Council Divided Over How To Use Health Benefit Savings

OCEAN CITY – The Mayor and Council heard “good news” this week when it learned the city’s health benefit costs will be $100,000 less than projected.

“We are bringing good news to the table today,” Ocean City Human Resources Director Wayne Evans said.

Evans explained that the medical, prescription drug and vision plan rates are projected at a better rate than expected. The city had budgeted for a 10-percent increase in rates when there was an actual 3.9 percent increase for plan year 2013 due to positive plan trends over the past 30 months. The lower increase has resulted in a $100,000 savings in the projected annual incremental cost of $256,000.

Evans furthered that dental, accidental death and dismemberment, and long-term disability renewal rates are unchanged from 2012, and Bolton Partners’ Kay Moran is currently in the market for the life insurance benefit and legislated plan changes will be brought to the council once reviewed.

Evans gave the council a brief history of the town’s medical benefit changes, starting in July of 2007 when Medicare Supplement plan for over age 65 retirees was added. In July of 2008, an increase in copay for a physician office visit was approved from $15 to $20 and changed prescription copay from $10 generic and $20 preferred brand to $0 generic, $25 preferred brand and $45 non-preferred brand. In July of 2009, the town changed the out-of-pocket maximum for out-of-network providers from $1,200 to $2,500 per person with intentions to have more employees use the network.

In April of 2010, the medical plan was put out to bid and Carefirst was the successful bidder. In August of 2010, an open access HMO was added as an option to the PPO that has a lower cost to the town and its participants. In January of 2012, a high deductible health plan with a $1,200 deductible for single coverage and $2,400 deductible for family coverage was added with a Health Savings Account (HSA).

“There haven’t been too many people that have taken advantage of that but it has worked very well,” Evans said of the HSA option.

City Manager David Recor recommended that the council earmark the $100,000 savings and use it to offset the anticipated budget cap in the next fiscal year.

“We are going to begin the next budget process by identifying our projected revenues and our anticipated expenditures and part of the anticipated expenditures are going to be our needs, which will be a variety of needs, such as infrastructure and personnel, so you are going to decide based on those priorities where the money will be spent,” Recor said. “Today I can’t tell where the money should be. I am simply saying we should save the money. If you need a specific answer, I think the money should be spent on infrastructure. Clearly, we have infrastructure needs in the community that need to be met.”

Council President Jim Hall disagreed, saying the savings should be set in an individual medical fund so that when rates do increase the money is there to cover it.

Finance Administrator Martha Bennett explained that an individual fund cannot be set up that way but the council could assign the savings in the fund balance.

Councilman Joe Hall’s opinion was that the taxpayers funded the health benefit in the first place and that the savings should be returned to the general fund.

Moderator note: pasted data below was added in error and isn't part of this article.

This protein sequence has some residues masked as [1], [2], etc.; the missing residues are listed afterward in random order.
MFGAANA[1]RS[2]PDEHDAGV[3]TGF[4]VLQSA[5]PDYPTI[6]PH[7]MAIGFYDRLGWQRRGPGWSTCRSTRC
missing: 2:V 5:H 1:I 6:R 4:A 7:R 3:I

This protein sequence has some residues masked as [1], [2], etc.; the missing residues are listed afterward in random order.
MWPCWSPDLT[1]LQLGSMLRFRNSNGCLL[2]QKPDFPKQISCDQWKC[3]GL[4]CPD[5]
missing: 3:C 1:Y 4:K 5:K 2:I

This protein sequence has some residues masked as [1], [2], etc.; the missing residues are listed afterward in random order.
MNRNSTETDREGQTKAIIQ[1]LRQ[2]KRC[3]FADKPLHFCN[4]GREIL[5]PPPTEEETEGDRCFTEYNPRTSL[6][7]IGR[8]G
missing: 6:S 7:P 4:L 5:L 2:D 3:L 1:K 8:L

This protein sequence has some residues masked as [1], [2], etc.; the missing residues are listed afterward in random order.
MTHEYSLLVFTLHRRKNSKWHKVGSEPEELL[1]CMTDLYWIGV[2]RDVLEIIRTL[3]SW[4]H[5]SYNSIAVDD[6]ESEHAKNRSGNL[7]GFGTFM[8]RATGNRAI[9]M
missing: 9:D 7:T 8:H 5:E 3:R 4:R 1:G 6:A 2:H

“It turns out that the service can be provided for less so now you have $100,000 that was earmarked for certain services that you didn’t need that $100,000 for. So the right thing to do is return that money back to the general fund, build the fund balance back up, and when the new council decides the needs as brought forward by the city manager and staff the council at that time would earmark it,” he said.

Councilwoman Margaret Pillas set a motion to send the savings to the restricted reserve fund balance for future medical expenses, and the council voted 4-3 to approve with Councilmen Joe Hall, Doug Cymek and Lloyd Martin in opposition.

Moran than presented that due to the health care reform there are legislative changes required for the HSA of a $50 increase in individual coverage and a $100 increase in family coverage.

Moran’s recommended the council renew with CareFirst for the Medical/Prescription Drug and Vision plans, increase town contribution to the HSA by the increase in the deductible of a $1,250 annual increase based on current participation, renew with Assurant for the dental and longterm disability, and renew or move life, dependent life and AD&D to lowest bidder, and the council voted unanimously to approve the request.

Joe Hall took the opportunity to point out that the changes in town employee benefits the majority of the current council initiated a couple of years ago turned out ok in the end.

“It shows the risk we took in discussing the changes needed to put us on a good path are working even though change creates anxiety … this shows that risk can be good sometimes,” he said.

Knight pointed out that the changes began long before the actions made by this council in the last couple of years when the option of a HSA was put in place.

“It is really good that we have always had our eye on the ball,” she said.

One comment on “Council Divided Over How To Use Health Benefit Savings

  1. if “we” always had our eye on the ball, why did the town’s employee count swell to 100 more than actually needed. “we’ needs to go. that means you Mary Knight and Doug Cymek.

Leave a Reply

Your email address will not be published. Required fields are marked *

*

HTML tags are not allowed.